Research for the week is an additional look see at the Roxs starting pitching.

So the basic stats (plus game score which you read about here):

Basically Francis was the work horse for the team. Fogg was the surprise and savior. The first five pitchers accounted for 75% of the starts and overall the starting pitching accounted for 64.1% of the innings pitched for the entire team. When Lopez pitched, he won (unfortunately he really never was a reliable starter and got shut down early due to injuries). If a quality start is defined as a game score of 50 then only Francis and Jimenez averaged a quality start during the season. Francis, Cook, and Jimenez all had a 77 game score which led the team. Fogg had the distinction of having the lowest game score of 4! Based on the team's success this has to be the best pitching squad put out by the Roxs in their team history.

In addition to the the above stats, I also looked at some other wacky stuff. One question I have always had was what would be a starter's record if he won (or loss) those games because of relievers (or was bailed out by the offensive or relievers and got the no decision)? Also which pitcher actually pitches with the lead?

First Part:

First off a starting pitcher must pitch 5 innings to get a win. Hence Bautista above who only pitched two innings and left with a no decision did actually get a win in my book because he started and he left the mound leading. Hirsh had alot of starts like this as well, leaving before the 5th but leaving with the lead. To me a Starter is the workhorse, there are some middle relievers who get a lot of innings, even some to rival a starter, but to me it is the starter who is asked to go out and give innings. Even through all the changes in pitching, every team looks for 5 guys who can go out and throw at least 6 innings every 5 days. Good pitching still seems to conquer good hitting and most teams need reliable starters to make it deep into the playoffs (see Yankees 2006 and 2007!). Therefore my look above is to give Starters a bit more credit for what they do. In essence I am basically removing the relievers from the equation and innings pitch requirement and simply determining if the starter left with a win, loss, or tie.

So in normal speak the Roxs starters were 55 - 47 (.539 Winning Percentage) with 61 no decisions. In my revised look the starters were 84 - 60 (.583) with 19 ties. Did Francis win 20 games? Well according to my look he would have finished 19 - 13 - 2 (meaning the relief corps blew 2 games in which he left with the lead and the offensive bailed him out 4 times after leaving a game with a loss). When looked at this way only Francis and Lopez actually had a worst winning percentage when these extra W/L are added. The unluckiest? Among the Top 5 inning getters it was Fogg or Jimenez as Fogg had 5 extra wins and Jimenez 4. Cook had the best winning percentage upgrade going 8 - 7 to 11 - 6. Does this revisionist look at pitching stats mean anything? Probably not...over a pitcher's career my guess all the blown saves or offensive help probably average out (although I would like to look at all the MLB starters...). To me the bottom line is what does the team do when a certain Starter is on the mound. Bottom line of the graph below is that when Francis is on the mound the Roxs won 22 times (out of 34 starts). Even Hirsh who really had an up and down season had the team win 10 times when he started (out of 19 starts). To me it means that 2008 does have some upside when it comes to pitching. With Francis, Cook, Hirsh, Jimenez, and Morales, we have some depth.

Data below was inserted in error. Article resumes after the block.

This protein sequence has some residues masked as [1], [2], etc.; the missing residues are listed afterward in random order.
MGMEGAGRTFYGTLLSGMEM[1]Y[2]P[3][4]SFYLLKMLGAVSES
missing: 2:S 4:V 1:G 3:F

Second Part:

If the above study looked at the underbelly of starting pitching (who has luck, no luck, or just happens to pitch that day the offensive was asleep) this next look is what does the Starter do for themselves (i.e. keeps the team in the game by keeping the lead or keeping the game tied).

Of the Big 5, Cook pitched with the lead or tied 70% of the time. Overall during the season the Starters for the entire season pitched with the lead 67% which seems high to me but the inning eaters were all around 66% with only Hirsh be subpar at around 52%. Obviously some more seasoning is required for him but from above even by pitching from behind the Roxs still mentioned to win. Which kind of makes all this study of pitching somewhat irrelevant. I need to research some past seasons to see if any of these trends actually hold up over seasons or if there is just randomness from season to season.